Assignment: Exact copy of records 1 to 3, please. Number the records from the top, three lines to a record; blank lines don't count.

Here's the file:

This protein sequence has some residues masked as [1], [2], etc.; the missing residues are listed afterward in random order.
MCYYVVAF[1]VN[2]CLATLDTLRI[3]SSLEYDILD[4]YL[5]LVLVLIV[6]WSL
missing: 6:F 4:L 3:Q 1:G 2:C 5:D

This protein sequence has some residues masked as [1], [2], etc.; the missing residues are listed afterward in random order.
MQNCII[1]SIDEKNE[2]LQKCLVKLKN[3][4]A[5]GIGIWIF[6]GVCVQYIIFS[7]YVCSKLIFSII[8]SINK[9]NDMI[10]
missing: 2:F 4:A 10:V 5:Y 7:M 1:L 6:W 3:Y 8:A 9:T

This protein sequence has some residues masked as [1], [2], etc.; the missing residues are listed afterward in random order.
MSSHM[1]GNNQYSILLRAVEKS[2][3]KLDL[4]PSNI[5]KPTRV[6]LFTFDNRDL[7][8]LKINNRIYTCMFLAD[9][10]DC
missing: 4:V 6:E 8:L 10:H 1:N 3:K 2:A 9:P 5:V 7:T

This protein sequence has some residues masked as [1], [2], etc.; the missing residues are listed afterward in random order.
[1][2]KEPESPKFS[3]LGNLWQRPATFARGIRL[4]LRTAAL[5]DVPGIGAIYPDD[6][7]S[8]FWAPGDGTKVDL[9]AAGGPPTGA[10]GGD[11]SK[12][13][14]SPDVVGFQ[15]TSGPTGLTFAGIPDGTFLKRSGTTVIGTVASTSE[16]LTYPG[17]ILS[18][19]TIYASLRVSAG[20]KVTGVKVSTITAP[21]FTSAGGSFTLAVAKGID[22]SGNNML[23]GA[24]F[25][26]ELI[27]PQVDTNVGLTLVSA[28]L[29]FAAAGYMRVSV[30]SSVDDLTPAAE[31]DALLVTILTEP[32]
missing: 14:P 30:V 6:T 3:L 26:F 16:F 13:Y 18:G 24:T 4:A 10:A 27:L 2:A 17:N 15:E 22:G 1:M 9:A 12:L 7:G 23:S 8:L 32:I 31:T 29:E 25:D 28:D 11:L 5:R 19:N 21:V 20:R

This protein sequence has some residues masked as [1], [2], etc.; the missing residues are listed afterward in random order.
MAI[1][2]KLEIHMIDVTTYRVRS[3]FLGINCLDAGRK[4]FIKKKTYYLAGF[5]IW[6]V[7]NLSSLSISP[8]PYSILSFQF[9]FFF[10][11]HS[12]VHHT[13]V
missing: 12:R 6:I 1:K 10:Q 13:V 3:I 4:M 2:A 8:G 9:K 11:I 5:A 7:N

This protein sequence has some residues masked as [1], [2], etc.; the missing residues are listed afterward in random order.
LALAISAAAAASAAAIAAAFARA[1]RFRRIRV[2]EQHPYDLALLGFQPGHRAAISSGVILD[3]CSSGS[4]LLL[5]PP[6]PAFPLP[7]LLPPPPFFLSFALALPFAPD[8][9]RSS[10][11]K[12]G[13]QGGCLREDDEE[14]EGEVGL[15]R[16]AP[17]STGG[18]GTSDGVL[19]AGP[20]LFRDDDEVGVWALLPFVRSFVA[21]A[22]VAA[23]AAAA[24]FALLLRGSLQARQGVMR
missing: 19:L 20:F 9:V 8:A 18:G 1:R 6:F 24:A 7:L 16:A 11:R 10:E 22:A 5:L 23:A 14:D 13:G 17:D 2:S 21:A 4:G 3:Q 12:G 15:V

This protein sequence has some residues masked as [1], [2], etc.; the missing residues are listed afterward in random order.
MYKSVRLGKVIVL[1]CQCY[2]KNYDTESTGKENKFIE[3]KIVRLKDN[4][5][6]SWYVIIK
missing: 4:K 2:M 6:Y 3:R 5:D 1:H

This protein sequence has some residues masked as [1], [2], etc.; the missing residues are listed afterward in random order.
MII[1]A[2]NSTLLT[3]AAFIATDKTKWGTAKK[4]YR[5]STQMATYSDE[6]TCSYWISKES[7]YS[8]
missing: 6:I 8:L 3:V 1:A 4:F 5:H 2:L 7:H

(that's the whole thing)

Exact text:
This protein sequence has some residues masked as [1], [2], etc.; the missing residues are listed afterward in random order.
MCYYVVAF[1]VN[2]CLATLDTLRI[3]SSLEYDILD[4]YL[5]LVLVLIV[6]WSL
missing: 6:F 4:L 3:Q 1:G 2:C 5:D

This protein sequence has some residues masked as [1], [2], etc.; the missing residues are listed afterward in random order.
MQNCII[1]SIDEKNE[2]LQKCLVKLKN[3][4]A[5]GIGIWIF[6]GVCVQYIIFS[7]YVCSKLIFSII[8]SINK[9]NDMI[10]
missing: 2:F 4:A 10:V 5:Y 7:M 1:L 6:W 3:Y 8:A 9:T

This protein sequence has some residues masked as [1], [2], etc.; the missing residues are listed afterward in random order.
MSSHM[1]GNNQYSILLRAVEKS[2][3]KLDL[4]PSNI[5]KPTRV[6]LFTFDNRDL[7][8]LKINNRIYTCMFLAD[9][10]DC
missing: 4:V 6:E 8:L 10:H 1:N 3:K 2:A 9:P 5:V 7:T